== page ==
Donor urges others to join lifeline register

Inspired by little Evie's story, a north Northumberland man, who has been a donor, is encouraging people to sign up for the bone marrow register.

By The Newsroom
Thursday, 24th November 2016, 9:18 am
Updated Tuesday, 29th November 2016, 9:41 am
Evie Campbell, right, and her younger sister Erin at home in Shilbottle.
Picture by Jane Coltman
Evie Campbell, right, and her younger sister Erin at home in Shilbottle. Picture by Jane Coltman

Last week, the Gazette reported once again on Evie Campbell, from Shilbottle, who was diagnosed with Diamond-Blackfan anaemia (DBA) at the age of eight weeks.

The condition, caused by a failure in the bone marrow and characterised by an inability to produce red blood cells, affects only around 125 people in the UK. It requires intensive therapy and has no known cure.

David Clayton, during his bone-marrow donation in 2013.

The five-year-old, a pupil at Swansfield Park Primary School in Alnwick, has already undergone 21 blood transfusions, but after a failed steroids treatment, she now needs to have a bone-marrow transplant in the next two years.

And our story sparked David Clayton into contacting us, offering to help Evie’s parents, Rebecca and Richie, in whichever way possible, to encourage people to join the register.

In 2013, as previously reported by the Gazette, David donated his bone marrow to help save the life of a blood cancer patient.

The then 36-year-old had signed up to the register more than 10 years before, but thought little of it. He had come up as a potential match a couple of times, but never went on to donate bone marrow.

David Clayton, during his bone-marrow donation in 2013.

“I didn’t want to get my hopes up the last time, so when I found out I was the best match in the world for the patient, I was over the moon,” he said at the time.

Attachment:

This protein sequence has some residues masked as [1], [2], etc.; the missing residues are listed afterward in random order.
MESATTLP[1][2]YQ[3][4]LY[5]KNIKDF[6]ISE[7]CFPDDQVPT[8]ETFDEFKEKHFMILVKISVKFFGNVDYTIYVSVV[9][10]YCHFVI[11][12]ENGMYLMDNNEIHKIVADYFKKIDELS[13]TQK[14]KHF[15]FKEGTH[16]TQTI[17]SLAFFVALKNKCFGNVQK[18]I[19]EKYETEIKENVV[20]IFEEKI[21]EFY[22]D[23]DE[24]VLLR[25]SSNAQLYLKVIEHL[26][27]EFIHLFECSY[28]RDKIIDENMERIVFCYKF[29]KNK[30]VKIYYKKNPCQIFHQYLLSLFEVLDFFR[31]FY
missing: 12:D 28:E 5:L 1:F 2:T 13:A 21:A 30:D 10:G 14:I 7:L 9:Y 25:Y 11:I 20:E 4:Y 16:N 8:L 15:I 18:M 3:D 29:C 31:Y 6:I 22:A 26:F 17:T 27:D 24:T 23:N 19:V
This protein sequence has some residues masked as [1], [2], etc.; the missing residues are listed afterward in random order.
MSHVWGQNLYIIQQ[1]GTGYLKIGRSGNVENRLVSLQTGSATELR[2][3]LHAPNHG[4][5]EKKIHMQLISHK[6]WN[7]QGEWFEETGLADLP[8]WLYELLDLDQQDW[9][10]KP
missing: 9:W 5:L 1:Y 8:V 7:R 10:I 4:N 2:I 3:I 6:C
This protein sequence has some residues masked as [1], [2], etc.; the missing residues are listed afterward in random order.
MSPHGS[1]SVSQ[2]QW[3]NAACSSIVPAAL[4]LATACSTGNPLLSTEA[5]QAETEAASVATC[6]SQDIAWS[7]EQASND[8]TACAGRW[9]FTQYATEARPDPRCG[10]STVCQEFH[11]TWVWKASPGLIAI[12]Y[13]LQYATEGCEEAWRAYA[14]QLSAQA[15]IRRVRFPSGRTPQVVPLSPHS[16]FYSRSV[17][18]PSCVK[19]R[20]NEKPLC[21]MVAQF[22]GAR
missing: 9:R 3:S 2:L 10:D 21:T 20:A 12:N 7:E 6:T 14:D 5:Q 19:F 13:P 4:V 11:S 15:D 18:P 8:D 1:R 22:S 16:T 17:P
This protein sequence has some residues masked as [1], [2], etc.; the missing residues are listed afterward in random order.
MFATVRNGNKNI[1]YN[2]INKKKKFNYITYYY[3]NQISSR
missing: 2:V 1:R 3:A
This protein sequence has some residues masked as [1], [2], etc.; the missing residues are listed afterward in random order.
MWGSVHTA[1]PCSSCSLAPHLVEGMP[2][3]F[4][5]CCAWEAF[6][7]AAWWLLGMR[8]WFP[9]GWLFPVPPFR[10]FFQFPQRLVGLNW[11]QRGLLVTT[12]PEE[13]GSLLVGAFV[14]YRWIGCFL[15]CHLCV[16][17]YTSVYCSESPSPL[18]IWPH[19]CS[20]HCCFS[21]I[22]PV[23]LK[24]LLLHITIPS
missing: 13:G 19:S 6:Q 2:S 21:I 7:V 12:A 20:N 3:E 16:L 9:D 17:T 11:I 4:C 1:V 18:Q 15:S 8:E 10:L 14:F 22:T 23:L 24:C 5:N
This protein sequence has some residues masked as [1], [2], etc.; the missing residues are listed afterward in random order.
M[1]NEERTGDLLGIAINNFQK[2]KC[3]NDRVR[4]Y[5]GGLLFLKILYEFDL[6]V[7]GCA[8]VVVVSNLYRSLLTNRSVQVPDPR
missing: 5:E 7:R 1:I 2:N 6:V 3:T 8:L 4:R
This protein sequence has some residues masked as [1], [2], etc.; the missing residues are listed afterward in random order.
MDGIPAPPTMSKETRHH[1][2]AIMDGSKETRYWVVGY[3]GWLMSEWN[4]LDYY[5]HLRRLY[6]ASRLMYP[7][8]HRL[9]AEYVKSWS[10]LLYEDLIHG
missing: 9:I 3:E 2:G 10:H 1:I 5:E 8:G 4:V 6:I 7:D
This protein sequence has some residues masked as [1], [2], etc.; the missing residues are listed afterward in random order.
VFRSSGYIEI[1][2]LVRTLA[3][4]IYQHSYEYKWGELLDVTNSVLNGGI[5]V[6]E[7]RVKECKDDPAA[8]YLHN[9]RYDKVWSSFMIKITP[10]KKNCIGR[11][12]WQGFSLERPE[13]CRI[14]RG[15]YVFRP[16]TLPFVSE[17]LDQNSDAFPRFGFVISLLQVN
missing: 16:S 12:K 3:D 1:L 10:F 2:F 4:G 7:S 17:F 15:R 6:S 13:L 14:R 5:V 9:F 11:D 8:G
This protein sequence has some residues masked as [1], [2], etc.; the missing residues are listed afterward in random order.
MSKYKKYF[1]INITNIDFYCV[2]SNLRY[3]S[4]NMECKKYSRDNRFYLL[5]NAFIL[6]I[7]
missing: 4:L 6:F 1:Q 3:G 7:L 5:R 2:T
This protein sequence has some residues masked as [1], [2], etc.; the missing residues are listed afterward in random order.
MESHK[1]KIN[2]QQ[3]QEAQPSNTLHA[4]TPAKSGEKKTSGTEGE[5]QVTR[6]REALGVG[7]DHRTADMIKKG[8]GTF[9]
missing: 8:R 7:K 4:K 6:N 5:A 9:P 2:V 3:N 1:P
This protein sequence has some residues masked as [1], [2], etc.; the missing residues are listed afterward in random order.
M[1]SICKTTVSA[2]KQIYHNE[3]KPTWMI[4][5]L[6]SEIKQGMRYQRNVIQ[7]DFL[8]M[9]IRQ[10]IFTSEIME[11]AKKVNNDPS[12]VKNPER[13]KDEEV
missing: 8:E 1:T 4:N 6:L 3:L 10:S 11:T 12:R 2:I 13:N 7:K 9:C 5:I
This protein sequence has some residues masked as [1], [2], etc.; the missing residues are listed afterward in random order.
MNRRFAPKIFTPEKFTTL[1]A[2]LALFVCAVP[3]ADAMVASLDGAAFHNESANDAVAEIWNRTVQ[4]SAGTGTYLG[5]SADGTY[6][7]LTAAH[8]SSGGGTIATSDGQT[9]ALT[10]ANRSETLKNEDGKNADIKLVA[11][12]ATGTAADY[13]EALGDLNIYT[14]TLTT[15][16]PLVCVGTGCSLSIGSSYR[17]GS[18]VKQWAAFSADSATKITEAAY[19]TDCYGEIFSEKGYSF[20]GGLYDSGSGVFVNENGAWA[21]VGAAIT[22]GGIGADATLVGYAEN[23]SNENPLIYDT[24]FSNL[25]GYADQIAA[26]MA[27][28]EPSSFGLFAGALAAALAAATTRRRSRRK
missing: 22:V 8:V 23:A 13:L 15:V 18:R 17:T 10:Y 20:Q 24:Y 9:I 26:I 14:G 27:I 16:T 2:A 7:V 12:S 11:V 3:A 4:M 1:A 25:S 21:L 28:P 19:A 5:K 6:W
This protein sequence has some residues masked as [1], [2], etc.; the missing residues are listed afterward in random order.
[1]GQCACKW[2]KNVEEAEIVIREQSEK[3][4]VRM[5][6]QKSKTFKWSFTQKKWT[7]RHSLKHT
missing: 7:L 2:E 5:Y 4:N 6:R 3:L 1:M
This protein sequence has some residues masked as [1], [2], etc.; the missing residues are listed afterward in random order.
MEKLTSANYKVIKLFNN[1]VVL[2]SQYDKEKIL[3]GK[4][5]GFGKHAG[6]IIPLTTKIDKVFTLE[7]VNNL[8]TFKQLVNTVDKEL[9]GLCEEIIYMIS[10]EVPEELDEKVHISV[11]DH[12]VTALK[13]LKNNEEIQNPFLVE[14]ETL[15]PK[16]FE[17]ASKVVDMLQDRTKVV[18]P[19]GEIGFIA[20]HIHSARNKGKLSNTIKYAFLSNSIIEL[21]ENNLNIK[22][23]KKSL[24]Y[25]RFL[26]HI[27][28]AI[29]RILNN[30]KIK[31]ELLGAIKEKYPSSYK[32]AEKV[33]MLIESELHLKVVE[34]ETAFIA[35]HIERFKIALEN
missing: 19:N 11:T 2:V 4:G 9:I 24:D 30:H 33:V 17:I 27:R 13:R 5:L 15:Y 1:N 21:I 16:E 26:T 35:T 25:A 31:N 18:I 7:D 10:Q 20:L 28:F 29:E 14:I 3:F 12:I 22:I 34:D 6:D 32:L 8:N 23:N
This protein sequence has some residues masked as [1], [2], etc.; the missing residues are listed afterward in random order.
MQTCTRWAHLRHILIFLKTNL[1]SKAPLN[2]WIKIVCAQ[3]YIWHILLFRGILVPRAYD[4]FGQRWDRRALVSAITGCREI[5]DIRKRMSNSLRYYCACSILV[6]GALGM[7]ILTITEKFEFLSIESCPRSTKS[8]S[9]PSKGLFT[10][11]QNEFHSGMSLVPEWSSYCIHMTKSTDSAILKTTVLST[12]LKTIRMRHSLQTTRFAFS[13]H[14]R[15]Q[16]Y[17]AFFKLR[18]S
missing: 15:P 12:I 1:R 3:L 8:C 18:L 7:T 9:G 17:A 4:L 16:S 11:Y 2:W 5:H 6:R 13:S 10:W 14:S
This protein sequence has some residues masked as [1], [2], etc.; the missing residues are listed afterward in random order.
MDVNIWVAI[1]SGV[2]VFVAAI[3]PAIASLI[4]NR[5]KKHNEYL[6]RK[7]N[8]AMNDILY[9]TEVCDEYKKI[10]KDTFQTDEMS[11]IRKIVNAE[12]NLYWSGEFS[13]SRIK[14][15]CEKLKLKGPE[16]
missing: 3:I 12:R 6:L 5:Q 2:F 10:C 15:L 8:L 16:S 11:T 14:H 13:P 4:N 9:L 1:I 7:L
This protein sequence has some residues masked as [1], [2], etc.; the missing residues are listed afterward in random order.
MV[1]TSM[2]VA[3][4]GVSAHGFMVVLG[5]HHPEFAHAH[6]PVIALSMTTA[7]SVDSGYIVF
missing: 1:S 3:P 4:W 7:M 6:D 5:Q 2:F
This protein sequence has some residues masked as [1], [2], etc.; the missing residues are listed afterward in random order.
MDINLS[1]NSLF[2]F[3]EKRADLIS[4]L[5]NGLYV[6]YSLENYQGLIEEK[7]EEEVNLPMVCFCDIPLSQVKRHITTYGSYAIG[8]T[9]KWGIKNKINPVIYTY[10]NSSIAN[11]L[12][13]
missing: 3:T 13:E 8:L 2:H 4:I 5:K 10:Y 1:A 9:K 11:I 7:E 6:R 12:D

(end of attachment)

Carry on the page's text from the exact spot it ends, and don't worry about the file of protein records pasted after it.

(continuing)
David received a short course of injections to encourage his body to release the stem cells needed for the procedure.

The donation took around five-and-a-half hours and he donated via a process called peripheral blood stem cell collection, which David described as being a bit like giving blood. He felt tired the next day, but was soon back on track.

David added: “It just felt surreal that I’d potentially saved someone’s life by doing something so simple. One day out of your life could give someone else the rest of theirs and there’s no reason young, healthy people shouldn’t join the register if they are able to.”

And the timely reminder comes ahead of next weekend’s donor registration event for charity Anthony Nolan, whose register is currently being searched for a match for Evie.

It takes place at the youngster’s school, Swansfield Park in Alnwick, on Saturday, December 3, from 11am to 3pm.

Those signing up must be aged between 16 and 30, although you will stay on the register until the age of 60, and in good health.

The current recruitment focus is on young men, because they currently account for more than half of all donations each year, but only make up 13 per cent of the register.

All it requires of a potential donor is to read through the information pack, fill out the medical application form, have it checked by an Anthony Nolan representative and then give a small saliva sample.

And David pointed out that while the upper age limit for the Anthony Nolan register is 30, you can join the NHS register up to the age of 40 by asking when you go to donate blood.

“It really is such a simple procedure for the donor and more people realising that might make more join,” he said.